Kaikoura businesses which have been cut off by landslips say they may need to be supported by the Government for up to a year if they are to stay afloat.
Economic Development Minister Steven Joyce is expected to announce a business support package today for local businesses and the 800 workers in the township, which was near the epicentre of Monday's magnitude 7.8 quake.
"The real focus will be how we sustain employment through a tough period," he said yesterday.
The quake has created major difficulties for Kaikoura's two biggest industries, tourism and aquaculture, because highway access has been blocked and the seabed disturbed.
As the tourist season kicks off, Destination Kaikoura general manager Glenn Ormsby said businesses were worried.
"Summer's coming up, and what do we do? It should be our busiest period and what do we do?"
The owner of Kaikoura Cheese, Daniel Jenkins, said the quake's timing could not be worse. His business made most of its income in the next three to four months, which helped it get through the "lean" winter months.
"We need to be looked after until November," he said.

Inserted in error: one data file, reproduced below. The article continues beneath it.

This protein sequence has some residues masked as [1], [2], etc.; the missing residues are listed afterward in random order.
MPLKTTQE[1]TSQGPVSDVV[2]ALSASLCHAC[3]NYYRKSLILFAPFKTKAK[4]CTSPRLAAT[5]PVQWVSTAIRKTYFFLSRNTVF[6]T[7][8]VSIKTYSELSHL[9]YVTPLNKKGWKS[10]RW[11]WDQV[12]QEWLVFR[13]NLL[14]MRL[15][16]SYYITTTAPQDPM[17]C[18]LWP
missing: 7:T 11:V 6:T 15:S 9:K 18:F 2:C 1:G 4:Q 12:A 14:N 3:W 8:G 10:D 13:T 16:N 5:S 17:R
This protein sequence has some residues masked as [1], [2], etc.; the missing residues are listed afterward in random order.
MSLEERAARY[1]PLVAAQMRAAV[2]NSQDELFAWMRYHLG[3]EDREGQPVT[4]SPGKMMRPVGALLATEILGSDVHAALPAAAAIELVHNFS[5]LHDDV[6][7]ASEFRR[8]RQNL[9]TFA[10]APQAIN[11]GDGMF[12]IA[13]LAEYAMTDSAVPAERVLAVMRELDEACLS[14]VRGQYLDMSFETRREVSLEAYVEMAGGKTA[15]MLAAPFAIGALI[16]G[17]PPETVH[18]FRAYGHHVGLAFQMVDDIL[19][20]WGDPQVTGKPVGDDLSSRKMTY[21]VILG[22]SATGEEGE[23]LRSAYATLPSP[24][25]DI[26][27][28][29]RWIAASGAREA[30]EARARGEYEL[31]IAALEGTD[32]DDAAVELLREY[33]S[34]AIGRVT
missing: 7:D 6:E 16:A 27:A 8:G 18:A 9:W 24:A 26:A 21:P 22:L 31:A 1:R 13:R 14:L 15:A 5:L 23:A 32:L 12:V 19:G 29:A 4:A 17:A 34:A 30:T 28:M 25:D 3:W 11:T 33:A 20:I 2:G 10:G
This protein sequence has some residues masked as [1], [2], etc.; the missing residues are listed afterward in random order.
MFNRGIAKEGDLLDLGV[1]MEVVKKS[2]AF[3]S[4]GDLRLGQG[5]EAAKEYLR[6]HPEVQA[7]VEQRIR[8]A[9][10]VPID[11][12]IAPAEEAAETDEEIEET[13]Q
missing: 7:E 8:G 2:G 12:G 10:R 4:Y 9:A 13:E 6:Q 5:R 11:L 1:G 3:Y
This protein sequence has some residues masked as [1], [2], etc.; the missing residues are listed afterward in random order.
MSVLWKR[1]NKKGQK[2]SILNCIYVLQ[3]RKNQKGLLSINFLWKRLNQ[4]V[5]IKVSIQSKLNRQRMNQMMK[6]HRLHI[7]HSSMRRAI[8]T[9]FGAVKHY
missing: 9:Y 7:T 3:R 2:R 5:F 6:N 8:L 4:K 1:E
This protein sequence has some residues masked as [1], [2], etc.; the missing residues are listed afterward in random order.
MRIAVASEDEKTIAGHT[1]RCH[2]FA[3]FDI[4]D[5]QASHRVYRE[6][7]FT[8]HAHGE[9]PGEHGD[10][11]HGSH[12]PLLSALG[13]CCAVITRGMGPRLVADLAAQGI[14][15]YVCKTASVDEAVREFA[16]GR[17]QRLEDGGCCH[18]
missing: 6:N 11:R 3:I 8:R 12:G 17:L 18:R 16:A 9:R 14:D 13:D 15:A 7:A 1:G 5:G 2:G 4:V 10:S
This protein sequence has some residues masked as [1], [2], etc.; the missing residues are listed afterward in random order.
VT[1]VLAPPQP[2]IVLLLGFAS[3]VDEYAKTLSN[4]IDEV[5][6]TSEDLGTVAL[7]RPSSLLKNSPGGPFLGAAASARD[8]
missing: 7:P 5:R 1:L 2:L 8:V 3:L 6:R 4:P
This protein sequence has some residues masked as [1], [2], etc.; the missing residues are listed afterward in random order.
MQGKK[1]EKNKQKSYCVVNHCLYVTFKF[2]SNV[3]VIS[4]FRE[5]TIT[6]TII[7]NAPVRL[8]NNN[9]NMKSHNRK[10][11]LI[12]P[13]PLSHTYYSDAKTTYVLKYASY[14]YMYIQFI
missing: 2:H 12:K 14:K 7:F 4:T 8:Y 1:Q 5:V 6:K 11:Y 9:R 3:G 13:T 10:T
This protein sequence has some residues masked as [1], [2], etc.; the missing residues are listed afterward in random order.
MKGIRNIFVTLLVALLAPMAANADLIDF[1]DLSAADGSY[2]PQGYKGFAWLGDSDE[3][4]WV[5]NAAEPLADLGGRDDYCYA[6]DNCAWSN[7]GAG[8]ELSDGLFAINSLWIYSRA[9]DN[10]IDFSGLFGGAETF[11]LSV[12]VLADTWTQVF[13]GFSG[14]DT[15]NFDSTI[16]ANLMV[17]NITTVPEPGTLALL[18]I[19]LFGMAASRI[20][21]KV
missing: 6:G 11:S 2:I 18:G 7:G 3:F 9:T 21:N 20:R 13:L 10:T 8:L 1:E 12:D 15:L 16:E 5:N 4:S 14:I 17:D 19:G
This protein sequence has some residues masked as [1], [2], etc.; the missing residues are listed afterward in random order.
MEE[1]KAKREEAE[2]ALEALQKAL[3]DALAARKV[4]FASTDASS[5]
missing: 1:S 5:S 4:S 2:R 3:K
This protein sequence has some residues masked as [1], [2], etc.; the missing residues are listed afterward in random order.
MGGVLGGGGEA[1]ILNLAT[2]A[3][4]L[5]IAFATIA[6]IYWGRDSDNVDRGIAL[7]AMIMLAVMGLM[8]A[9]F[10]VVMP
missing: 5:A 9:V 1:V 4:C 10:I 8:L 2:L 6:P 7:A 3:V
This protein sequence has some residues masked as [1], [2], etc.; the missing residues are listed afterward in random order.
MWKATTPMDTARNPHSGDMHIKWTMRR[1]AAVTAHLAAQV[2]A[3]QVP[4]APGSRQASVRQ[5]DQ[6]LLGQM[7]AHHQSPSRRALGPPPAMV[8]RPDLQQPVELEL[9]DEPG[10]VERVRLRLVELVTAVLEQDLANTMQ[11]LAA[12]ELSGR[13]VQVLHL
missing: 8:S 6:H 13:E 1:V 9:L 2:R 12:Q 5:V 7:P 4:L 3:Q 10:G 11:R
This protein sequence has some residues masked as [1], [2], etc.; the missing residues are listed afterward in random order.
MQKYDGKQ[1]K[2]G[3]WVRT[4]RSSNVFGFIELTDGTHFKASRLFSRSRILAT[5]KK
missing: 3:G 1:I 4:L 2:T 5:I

The family business, which employs eight people, has ground to a halt since Monday. With no access to water, staff cannot make cheese. And with highway access blocked, they have no tourists coming in the door and no products being trucked out.
Jenkins has been through it all before. The family moved the business to Kaikoura to escape the Christchurch quakes in 2010 and 2011.
"We've only just got back on our feet," he said.
Prime Minister John Key said yesterday the Kaikoura business package would be similar to the relief offered to Christchurch businesses in 2011.
In that case, the Government subsidised employers for up to 11 weeks to keep staff on and paid employees who had lost their jobs because their workplace had closed.
Businesses were given $500 a week for each employee, and jobless people were given $400 a week.
Tax breaks were also possible for Kaikoura, Key said.
Help is also on the way for the whale-watching industry, which is concerned it might only be able to launch boats at high-tide because the seabed has lifted.
Key said it was likely the Government would pass emergency law changes to allow dredging of the Kaikoura coast without the need for a time-consuming resource consent. He did not want to abuse Government powers, he said, but he believed most people would agree with the measure.
Joyce said the business package would not extend to Wellington, Blenheim or Picton.
These centres had not been dramatically affected by the quake, he said, and would recover quickly.